After Tokyo I found myself in a new part of Japan: Matsumoto. It is famous for being a basecamp for those interested in venturing into the Japanese Alps, as well as for its well preserved castle.
It was a short walk from the station to Matsumoto Backpackers. I was immediately impressed by the friendly atmosphere of the place. New guests were greeted with the formal “Irasshaimase” (welcome). After checkin, we could then exchange the Japanese “welcome back!” and “come again soon!” Having lived alone for three years in Tokushima, it felt especially homey to have people care about my comings and goings.
I spent two weeks there. It included some daytrips and exploration of the area, but my favorite part was simply being in Japan again. Some of the street fashion had changed (gauchos are really in now), but the people seemed the same and all of the features of the town were too. The official town notices included cute characters explaining what to do or not to do. The boxy cars drove by on the lefthand side of the road. People waited patiently to cross intersections even when no cars were coming. My favorite store, The Daiso 100yen Shop, had the same array of cute and useful things at just 108yen each (sales tax had gone up).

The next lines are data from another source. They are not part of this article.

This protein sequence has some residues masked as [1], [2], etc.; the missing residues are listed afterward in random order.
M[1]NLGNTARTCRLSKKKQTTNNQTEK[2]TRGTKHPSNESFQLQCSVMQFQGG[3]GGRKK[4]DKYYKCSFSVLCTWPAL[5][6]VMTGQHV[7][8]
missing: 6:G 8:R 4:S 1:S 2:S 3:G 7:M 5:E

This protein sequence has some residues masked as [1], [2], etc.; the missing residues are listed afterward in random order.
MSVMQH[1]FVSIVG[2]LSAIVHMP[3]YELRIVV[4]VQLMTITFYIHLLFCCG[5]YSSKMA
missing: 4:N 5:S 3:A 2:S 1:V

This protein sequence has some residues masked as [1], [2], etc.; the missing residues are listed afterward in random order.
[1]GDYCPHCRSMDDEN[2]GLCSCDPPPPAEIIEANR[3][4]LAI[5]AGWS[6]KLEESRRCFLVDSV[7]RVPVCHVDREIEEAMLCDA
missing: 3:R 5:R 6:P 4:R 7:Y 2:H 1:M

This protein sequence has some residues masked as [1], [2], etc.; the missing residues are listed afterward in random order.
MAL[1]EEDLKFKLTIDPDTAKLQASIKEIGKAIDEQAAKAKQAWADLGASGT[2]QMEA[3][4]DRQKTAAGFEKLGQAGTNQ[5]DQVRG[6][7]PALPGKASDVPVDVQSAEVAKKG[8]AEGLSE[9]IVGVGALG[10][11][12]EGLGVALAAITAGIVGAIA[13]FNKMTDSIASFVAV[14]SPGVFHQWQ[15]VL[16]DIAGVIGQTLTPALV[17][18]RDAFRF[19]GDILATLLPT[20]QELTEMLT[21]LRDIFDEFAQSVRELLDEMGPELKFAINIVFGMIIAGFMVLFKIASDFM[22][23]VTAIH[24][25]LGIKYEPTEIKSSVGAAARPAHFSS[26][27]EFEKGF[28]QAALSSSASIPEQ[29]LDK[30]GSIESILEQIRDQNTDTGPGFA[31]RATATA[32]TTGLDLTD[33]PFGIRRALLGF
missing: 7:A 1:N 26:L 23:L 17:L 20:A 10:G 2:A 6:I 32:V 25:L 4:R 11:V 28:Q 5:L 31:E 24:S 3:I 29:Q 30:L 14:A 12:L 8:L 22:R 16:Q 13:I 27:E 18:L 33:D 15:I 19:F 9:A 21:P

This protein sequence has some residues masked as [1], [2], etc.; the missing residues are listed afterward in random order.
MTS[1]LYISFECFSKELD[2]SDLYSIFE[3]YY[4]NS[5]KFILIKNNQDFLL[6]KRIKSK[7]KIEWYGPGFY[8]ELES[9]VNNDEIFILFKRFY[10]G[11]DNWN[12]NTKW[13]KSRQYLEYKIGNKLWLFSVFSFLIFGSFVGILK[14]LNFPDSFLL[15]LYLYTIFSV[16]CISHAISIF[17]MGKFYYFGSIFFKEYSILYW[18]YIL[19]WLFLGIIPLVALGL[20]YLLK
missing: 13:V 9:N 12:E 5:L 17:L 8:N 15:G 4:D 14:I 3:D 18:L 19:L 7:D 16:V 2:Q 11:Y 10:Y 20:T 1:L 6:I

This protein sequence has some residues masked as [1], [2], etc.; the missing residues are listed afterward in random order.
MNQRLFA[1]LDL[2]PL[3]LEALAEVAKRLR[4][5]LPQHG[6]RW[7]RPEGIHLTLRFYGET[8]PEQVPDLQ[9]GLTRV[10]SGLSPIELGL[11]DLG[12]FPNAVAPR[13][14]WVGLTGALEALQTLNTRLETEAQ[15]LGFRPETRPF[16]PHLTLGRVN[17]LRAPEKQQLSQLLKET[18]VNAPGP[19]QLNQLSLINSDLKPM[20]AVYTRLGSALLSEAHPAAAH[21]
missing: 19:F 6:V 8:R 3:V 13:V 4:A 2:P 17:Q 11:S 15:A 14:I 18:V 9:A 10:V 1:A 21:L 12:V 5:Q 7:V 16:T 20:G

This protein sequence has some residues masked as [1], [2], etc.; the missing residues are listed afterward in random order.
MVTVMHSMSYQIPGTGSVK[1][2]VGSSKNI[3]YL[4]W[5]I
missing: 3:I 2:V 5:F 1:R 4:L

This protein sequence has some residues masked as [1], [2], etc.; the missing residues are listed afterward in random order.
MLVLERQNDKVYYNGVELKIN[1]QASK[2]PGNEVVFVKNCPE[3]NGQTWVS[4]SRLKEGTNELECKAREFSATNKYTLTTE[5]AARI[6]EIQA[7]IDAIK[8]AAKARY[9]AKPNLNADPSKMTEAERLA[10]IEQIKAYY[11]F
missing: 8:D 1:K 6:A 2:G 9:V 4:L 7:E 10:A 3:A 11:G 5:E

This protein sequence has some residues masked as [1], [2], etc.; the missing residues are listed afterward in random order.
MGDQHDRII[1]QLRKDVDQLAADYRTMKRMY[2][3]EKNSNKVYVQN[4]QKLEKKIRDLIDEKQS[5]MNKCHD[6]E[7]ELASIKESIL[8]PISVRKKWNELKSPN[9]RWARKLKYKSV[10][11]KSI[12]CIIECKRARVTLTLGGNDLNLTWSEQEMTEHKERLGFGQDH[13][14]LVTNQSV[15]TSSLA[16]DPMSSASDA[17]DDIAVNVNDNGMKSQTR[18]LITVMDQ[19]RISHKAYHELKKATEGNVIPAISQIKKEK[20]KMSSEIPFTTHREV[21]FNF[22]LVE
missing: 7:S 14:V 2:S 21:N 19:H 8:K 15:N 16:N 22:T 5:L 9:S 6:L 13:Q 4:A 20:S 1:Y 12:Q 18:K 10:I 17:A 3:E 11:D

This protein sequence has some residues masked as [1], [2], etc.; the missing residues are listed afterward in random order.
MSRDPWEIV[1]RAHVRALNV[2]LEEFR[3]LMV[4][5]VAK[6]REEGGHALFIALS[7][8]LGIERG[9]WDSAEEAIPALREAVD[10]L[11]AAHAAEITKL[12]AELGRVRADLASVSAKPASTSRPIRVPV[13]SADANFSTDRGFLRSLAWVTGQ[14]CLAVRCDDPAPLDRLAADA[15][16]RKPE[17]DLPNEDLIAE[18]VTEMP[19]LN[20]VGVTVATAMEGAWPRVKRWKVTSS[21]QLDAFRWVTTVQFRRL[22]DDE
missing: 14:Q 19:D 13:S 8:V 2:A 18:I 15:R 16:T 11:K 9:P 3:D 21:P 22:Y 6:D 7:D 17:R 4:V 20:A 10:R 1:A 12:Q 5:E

After being on the move, I enjoyed the luxury of being able to unpack my clothes a little bit and take each day with leisure. In the mornings, long white sheets would be put out on the balcony to dry in the sun. When you stepped out the door, you would hear the gurgling of the stream passing by. The stream provided a perfect point for orienting oneself in the city. All you had to do was follow it to find your way home.
One thing I found surprising was how many people I met while there. It shouldn’t have been a surprise, as I’ve passed through many a hostel on my way exploring other places. But what was odd was how regular it became to meet new people, have a good talk about our respective cultures and interests in Japan, then never see them again after saying goodnight. With every new person you could reinvent your story. What brought you here? What was your status in life? Everyone had at least two things in common: an interest in travel, and in seeing what Matsumoto and Japan have to offer. The travelers I met came from all over. Japan, Argentina, Finland, Luxembourg, Germany, Canada, Hong Kong, Israel, Australia, France, and even from good ole USA.